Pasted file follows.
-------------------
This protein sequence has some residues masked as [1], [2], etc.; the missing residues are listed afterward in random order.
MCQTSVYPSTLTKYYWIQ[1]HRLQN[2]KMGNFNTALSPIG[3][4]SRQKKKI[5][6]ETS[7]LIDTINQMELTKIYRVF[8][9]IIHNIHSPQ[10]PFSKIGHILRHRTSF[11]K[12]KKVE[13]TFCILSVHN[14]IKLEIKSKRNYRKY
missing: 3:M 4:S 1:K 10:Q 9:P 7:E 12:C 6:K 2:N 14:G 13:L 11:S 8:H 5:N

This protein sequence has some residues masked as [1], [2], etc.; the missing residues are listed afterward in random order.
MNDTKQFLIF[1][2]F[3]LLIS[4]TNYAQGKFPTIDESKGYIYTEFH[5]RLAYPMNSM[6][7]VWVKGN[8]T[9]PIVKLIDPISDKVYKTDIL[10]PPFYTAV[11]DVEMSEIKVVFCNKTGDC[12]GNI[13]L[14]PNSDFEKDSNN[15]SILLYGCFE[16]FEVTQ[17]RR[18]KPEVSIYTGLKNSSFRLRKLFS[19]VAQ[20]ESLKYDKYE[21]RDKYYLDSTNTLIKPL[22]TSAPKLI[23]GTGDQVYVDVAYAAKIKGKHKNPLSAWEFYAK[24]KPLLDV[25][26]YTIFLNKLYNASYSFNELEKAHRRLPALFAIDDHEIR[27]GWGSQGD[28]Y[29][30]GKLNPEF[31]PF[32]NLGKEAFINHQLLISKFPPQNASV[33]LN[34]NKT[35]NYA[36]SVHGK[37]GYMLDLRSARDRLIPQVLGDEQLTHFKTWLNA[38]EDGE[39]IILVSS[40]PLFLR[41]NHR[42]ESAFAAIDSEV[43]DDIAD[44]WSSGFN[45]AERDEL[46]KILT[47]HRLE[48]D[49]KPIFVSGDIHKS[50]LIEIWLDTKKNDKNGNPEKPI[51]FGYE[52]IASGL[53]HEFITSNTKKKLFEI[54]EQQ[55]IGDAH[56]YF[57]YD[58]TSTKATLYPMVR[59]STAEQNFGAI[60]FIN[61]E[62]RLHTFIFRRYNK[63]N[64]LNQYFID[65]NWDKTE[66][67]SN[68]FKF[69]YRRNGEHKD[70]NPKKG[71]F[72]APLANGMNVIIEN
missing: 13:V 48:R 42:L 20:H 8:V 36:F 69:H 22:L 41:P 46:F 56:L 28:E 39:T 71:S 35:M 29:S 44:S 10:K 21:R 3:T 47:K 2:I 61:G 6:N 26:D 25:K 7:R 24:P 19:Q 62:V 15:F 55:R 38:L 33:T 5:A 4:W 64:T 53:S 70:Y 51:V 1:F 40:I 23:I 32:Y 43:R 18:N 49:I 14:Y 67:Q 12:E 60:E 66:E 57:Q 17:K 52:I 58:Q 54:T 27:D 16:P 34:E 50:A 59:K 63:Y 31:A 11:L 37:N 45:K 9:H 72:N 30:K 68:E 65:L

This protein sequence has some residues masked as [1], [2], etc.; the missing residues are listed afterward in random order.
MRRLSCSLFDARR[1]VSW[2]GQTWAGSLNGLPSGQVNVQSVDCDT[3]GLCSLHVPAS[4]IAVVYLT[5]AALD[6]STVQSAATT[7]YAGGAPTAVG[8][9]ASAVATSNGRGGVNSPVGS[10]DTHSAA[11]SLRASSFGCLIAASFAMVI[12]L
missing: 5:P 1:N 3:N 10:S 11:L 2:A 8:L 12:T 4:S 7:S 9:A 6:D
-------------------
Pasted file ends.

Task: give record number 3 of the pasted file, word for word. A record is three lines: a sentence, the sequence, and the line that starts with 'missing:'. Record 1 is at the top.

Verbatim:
This protein sequence has some residues masked as [1], [2], etc.; the missing residues are listed afterward in random order.
MRRLSCSLFDARR[1]VSW[2]GQTWAGSLNGLPSGQVNVQSVDCDT[3]GLCSLHVPAS[4]IAVVYLT[5]AALD[6]STVQSAATT[7]YAGGAPTAVG[8][9]ASAVATSNGRGGVNSPVGS[10]DTHSAA[11]SLRASSFGCLIAASFAMVI[12]L
missing: 5:P 1:N 3:N 10:S 11:L 2:A 8:L 12:T 4:S 7:S 9:A 6:D